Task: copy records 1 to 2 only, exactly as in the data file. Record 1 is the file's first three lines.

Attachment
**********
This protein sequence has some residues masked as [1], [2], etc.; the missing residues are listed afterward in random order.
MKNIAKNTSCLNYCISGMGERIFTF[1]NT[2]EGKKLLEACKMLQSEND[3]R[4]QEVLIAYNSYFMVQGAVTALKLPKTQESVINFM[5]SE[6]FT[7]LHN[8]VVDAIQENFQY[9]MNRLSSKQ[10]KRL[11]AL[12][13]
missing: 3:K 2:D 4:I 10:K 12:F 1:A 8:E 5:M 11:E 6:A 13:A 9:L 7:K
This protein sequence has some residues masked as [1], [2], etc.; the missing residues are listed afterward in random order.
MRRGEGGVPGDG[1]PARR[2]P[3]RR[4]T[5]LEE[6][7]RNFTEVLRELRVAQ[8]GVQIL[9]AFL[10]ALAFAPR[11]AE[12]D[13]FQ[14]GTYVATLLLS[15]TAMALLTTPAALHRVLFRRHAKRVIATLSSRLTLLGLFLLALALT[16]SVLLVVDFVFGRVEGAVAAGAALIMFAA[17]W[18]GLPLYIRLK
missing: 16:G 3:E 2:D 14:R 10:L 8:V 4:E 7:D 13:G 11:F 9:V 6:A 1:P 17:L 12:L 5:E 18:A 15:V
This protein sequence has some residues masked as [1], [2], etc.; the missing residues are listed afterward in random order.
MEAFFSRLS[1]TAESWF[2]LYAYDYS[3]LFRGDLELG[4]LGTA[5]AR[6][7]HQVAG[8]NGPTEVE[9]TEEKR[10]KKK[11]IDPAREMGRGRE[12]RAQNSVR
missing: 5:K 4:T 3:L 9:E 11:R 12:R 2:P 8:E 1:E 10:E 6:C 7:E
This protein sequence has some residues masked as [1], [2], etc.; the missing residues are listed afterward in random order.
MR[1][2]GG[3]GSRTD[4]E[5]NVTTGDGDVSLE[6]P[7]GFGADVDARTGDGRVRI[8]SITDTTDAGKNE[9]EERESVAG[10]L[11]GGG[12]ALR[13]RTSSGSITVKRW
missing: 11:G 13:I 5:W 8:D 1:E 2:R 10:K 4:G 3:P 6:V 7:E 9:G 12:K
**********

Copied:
This protein sequence has some residues masked as [1], [2], etc.; the missing residues are listed afterward in random order.
MKNIAKNTSCLNYCISGMGERIFTF[1]NT[2]EGKKLLEACKMLQSEND[3]R[4]QEVLIAYNSYFMVQGAVTALKLPKTQESVINFM[5]SE[6]FT[7]LHN[8]VVDAIQENFQY[9]MNRLSSKQ[10]KRL[11]AL[12][13]
missing: 3:K 2:D 4:I 10:K 12:F 1:A 8:E 5:M 11:E 6:A 13:A 9:L 7:K
This protein sequence has some residues masked as [1], [2], etc.; the missing residues are listed afterward in random order.
MRRGEGGVPGDG[1]PARR[2]P[3]RR[4]T[5]LEE[6][7]RNFTEVLRELRVAQ[8]GVQIL[9]AFL[10]ALAFAPR[11]AE[12]D[13]FQ[14]GTYVATLLLS[15]TAMALLTTPAALHRVLFRRHAKRVIATLSSRLTLLGLFLLALALT[16]SVLLVVDFVFGRVEGAVAAGAALIMFAA[17]W[18]GLPLYIRLK
missing: 16:G 3:E 2:D 14:R 10:L 8:V 4:E 7:D 13:G 11:F 9:V 6:A 1:P 17:L 12:L 5:E 18:A 15:V